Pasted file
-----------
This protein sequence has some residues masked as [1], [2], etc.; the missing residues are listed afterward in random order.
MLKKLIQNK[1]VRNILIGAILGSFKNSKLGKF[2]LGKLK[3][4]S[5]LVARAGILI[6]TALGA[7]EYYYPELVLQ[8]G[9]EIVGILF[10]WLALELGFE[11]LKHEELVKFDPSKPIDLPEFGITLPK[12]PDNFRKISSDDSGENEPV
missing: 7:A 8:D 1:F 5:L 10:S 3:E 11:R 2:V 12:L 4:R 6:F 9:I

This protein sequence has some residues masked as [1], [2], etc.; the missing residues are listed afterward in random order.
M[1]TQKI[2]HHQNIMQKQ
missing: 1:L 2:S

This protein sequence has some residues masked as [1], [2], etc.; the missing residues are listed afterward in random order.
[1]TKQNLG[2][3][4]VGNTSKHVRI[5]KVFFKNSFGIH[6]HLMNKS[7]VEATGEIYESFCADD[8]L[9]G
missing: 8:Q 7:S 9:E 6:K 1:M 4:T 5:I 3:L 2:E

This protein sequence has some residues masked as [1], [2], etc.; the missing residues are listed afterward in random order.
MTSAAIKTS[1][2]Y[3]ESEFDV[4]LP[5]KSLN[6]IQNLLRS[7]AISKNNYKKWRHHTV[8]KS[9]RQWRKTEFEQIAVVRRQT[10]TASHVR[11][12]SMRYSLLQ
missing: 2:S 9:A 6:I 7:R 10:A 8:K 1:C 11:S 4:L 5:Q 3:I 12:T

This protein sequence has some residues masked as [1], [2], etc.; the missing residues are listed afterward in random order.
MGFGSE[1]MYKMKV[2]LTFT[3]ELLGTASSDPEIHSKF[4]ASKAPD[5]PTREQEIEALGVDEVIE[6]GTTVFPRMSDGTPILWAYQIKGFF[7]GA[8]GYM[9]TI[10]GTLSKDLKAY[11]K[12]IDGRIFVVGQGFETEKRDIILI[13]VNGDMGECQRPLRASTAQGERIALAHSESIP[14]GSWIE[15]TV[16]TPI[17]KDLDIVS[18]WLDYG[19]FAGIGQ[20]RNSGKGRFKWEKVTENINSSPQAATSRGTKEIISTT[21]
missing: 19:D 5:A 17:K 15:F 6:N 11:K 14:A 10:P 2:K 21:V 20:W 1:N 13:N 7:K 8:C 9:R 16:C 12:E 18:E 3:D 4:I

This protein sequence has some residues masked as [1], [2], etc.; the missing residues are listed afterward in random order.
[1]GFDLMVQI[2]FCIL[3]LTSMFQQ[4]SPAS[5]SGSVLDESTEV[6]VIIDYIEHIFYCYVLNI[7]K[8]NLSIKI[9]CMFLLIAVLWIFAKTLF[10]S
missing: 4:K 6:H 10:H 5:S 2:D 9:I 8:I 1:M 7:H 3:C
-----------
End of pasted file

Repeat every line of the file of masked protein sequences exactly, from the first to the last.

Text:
This protein sequence has some residues masked as [1], [2], etc.; the missing residues are listed afterward in random order.
MLKKLIQNK[1]VRNILIGAILGSFKNSKLGKF[2]LGKLK[3][4]S[5]LVARAGILI[6]TALGA[7]EYYYPELVLQ[8]G[9]EIVGILF[10]WLALELGFE[11]LKHEELVKFDPSKPIDLPEFGITLPK[12]PDNFRKISSDDSGENEPV
missing: 7:A 8:D 1:F 5:L 10:S 3:E 11:R 2:V 12:L 4:R 6:F 9:I

This protein sequence has some residues masked as [1], [2], etc.; the missing residues are listed afterward in random order.
M[1]TQKI[2]HHQNIMQKQ
missing: 1:L 2:S

This protein sequence has some residues masked as [1], [2], etc.; the missing residues are listed afterward in random order.
[1]TKQNLG[2][3][4]VGNTSKHVRI[5]KVFFKNSFGIH[6]HLMNKS[7]VEATGEIYESFCADD[8]L[9]G
missing: 8:Q 7:S 9:E 6:K 1:M 4:T 5:I 3:L 2:E

This protein sequence has some residues masked as [1], [2], etc.; the missing residues are listed afterward in random order.
MTSAAIKTS[1][2]Y[3]ESEFDV[4]LP[5]KSLN[6]IQNLLRS[7]AISKNNYKKWRHHTV[8]KS[9]RQWRKTEFEQIAVVRRQT[10]TASHVR[11][12]SMRYSLLQ
missing: 2:S 9:A 6:I 7:R 10:A 8:K 1:C 11:S 4:L 5:Q 3:I 12:T

This protein sequence has some residues masked as [1], [2], etc.; the missing residues are listed afterward in random order.
MGFGSE[1]MYKMKV[2]LTFT[3]ELLGTASSDPEIHSKF[4]ASKAPD[5]PTREQEIEALGVDEVIE[6]GTTVFPRMSDGTPILWAYQIKGFF[7]GA[8]GYM[9]TI[10]GTLSKDLKAY[11]K[12]IDGRIFVVGQGFETEKRDIILI[13]VNGDMGECQRPLRASTAQGERIALAHSESIP[14]GSWIE[15]TV[16]TPI[17]KDLDIVS[18]WLDYG[19]FAGIGQ[20]RNSGKGRFKWEKVTENINSSPQAATSRGTKEIISTT[21]
missing: 19:D 5:A 17:K 15:F 6:N 11:K 14:A 10:P 2:K 21:V 20:W 1:N 13:N 7:K 8:C 9:R 16:C 12:E 18:E 3:D 4:I

This protein sequence has some residues masked as [1], [2], etc.; the missing residues are listed afterward in random order.
[1]GFDLMVQI[2]FCIL[3]LTSMFQQ[4]SPAS[5]SGSVLDESTEV[6]VIIDYIEHIFYCYVLNI[7]K[8]NLSIKI[9]CMFLLIAVLWIFAKTLF[10]S
missing: 4:K 6:H 10:H 5:S 2:D 9:I 8:I 1:M 7:H 3:C